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It protects the legitimacy of the interaction between the user and the "original" website from malicious Javascript executed on the "other origin." Suppose I am logged into a super-secret admin portal A. I've finished doing my admin work, so I decide to go off browsing and find myself on dodgy website B. Dodgy website B executes some javascript that ...


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There is no particular reason. The libraries just grew like that, naturally. Libraries such as Bootstrap were promising that there will be no custom styling any longer. Instead of spending hours writing CSS code (and days adjusting the CSS you wrote for Internet Explorer), you would simply include the library in your project, and add semantic classes where ...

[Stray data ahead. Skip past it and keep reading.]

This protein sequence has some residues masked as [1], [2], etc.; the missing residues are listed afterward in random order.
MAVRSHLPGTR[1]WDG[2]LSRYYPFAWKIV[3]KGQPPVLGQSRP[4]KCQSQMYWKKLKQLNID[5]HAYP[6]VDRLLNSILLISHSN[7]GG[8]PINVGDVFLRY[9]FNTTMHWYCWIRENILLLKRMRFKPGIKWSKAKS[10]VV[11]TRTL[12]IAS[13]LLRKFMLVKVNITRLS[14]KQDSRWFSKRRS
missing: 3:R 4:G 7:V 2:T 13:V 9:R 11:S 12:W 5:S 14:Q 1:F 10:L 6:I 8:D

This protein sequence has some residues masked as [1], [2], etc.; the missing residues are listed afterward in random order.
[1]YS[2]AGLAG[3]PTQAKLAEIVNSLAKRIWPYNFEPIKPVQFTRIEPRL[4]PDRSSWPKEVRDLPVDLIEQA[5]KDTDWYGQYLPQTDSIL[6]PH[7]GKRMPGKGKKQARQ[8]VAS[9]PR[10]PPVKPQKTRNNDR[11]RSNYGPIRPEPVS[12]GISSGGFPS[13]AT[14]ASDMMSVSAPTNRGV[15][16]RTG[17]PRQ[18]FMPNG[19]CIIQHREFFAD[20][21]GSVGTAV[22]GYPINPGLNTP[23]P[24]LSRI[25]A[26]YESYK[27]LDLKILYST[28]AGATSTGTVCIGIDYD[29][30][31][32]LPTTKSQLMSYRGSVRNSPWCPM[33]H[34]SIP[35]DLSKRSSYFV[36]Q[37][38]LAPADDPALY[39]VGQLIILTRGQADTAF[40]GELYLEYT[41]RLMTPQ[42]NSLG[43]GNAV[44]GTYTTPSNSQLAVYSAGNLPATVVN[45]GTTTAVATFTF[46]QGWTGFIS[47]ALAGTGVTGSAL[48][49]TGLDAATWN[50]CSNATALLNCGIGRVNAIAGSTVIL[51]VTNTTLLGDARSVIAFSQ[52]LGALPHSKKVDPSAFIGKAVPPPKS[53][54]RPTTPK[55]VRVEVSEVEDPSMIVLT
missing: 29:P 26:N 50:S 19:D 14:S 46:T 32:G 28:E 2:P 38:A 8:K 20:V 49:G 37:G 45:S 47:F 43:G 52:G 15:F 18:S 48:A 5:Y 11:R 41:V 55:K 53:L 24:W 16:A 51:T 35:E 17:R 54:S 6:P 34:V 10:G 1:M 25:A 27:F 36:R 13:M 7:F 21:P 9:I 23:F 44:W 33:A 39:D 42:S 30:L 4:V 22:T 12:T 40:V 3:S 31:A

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I think you are right to point out that some CSS classes like .inline-block { display: inline; } are generally pointless. There are three reasons why such classes might still be used: Cargo-culting of “best practices”. You're generally supposed to use classes in place of inline styles, so some people even use CSS classes where they do not bring any benefit. ...


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